As MS Dhoni clobbered a six to complete a great come-from-behind victory against Zimbabwe(though it needn't have been that way!), I received a phone call from a friend asking me if I had that book by Mike Brearley, 'The Art of Captaincy'. I obviously didn't and told him accordingly. My mind still on cricket, I looked up my University library's database for cricket books. Apart from 'The British specifications for leather covered Cricket Balls', I couldn't find half a decent title. Cricket books can make for very interesting reading for anyone with a working knowledge of the game. The players trying to get under each others' skins, the strategy behind every move on and off the field, the grit and the determination, the heroic performances and the camaraderie of a team. All great things to read about apart from being a great lesson in team building as well (all you 'organisational behavior' enthusiasts please take note) . Given below are some of the Cricket books I have read, which I actively recommend:
1. The Art of Captaincy (Mike Brearley) : One of the finest books written on leadership in sport, this masterpiece was the first instance of a writer applying principles of sport leadership to more general or business leadership. Very well written, replete with apt examples and still very relevant, this book is a must read.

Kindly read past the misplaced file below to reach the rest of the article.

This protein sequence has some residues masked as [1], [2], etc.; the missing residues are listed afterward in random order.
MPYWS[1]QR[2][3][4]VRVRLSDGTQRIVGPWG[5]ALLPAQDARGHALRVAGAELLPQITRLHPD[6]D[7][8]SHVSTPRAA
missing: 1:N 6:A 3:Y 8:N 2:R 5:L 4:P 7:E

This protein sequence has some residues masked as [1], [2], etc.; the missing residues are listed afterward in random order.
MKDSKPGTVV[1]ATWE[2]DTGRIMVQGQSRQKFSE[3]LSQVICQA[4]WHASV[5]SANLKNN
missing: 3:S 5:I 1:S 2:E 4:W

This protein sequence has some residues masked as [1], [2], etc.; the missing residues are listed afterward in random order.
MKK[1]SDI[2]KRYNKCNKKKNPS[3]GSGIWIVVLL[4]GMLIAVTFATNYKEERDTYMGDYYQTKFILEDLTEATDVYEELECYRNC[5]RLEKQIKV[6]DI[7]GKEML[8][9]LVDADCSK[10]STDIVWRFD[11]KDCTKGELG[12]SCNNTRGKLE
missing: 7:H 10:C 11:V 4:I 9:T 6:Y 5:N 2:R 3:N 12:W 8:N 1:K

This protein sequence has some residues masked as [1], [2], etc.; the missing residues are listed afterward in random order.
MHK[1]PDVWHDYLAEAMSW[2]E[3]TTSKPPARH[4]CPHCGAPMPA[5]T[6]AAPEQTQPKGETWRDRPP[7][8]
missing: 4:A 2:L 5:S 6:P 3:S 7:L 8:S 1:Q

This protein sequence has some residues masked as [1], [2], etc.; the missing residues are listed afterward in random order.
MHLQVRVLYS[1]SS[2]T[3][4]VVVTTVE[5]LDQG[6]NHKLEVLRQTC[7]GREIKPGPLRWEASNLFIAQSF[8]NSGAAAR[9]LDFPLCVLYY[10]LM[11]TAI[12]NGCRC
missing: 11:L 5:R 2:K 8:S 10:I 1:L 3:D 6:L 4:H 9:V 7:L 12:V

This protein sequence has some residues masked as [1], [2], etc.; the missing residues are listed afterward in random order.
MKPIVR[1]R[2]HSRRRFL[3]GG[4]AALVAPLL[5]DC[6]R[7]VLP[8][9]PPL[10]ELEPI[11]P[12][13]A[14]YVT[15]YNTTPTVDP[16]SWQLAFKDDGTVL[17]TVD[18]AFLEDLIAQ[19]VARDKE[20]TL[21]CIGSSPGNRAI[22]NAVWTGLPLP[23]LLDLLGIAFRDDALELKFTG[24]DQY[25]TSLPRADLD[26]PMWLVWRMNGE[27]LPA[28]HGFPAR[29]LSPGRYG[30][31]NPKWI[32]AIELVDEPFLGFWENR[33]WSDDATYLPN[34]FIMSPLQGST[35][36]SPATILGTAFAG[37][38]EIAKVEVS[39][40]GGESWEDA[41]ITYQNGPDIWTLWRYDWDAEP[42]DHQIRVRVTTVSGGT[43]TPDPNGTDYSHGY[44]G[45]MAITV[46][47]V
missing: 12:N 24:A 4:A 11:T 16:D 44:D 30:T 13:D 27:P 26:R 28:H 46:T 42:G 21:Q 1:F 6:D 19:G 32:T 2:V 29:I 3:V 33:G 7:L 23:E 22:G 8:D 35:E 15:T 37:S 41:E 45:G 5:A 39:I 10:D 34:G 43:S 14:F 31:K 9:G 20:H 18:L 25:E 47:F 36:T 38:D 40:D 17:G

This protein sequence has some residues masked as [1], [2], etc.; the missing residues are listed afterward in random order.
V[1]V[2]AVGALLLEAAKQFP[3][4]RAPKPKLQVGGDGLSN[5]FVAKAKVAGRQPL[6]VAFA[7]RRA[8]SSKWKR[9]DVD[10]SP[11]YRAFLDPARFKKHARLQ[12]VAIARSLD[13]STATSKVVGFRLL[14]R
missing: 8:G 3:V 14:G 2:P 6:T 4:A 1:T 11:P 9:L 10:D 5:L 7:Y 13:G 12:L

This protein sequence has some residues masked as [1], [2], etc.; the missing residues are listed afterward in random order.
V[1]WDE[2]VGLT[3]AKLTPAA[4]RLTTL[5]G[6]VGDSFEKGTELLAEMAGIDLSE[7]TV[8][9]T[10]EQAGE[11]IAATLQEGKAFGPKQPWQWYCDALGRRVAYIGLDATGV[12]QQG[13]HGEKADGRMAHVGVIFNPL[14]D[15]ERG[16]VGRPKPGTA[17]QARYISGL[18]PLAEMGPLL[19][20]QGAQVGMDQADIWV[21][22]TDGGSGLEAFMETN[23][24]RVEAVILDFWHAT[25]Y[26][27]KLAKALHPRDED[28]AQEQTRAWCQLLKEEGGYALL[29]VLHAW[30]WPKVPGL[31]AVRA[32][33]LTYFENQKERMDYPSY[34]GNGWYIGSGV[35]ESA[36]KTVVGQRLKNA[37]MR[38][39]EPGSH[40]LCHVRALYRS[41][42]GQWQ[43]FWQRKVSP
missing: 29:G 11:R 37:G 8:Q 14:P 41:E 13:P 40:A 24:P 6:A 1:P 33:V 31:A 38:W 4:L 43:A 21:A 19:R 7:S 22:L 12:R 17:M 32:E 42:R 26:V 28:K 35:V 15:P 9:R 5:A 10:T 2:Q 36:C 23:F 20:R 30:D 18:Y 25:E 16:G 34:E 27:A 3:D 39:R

Key takeaway: Brearley's man management skills - his knack of perfectly gauging each players' mental make up and using that knowledge to build team harmony.
2. A Corner of a Foreign Field: The Indian History of a British Sport (Ramchandra Guha) : A great book about the history of the sport in India. The author delves into the British colonization of the country, the history of Bombay and how the sport got to where it is today. Guha's writing is insightful and he lists key matches, innings, and events which have shaped the sport here. Fascinating read.
Key Takeaway: A great book about the history of Cricket in India. Snapshots of key cricketing moments in Indian Cricket.
3. The Cricketer Book of Cricket Disasters and Bizarre Records (Christopher Martin-Jenkins) : What can one say of the indomitable 'CMJ'? This book a great read. A humorous take on the game, it contains some genuinely funny incidents that occurred in various moments on the Cricket time-line. At just over 100 pages, it is a short book, with cartoons et all, urging the reader not to take the game too seriously.
Key Takeaway: Nothing other some good laughs and some interesting records!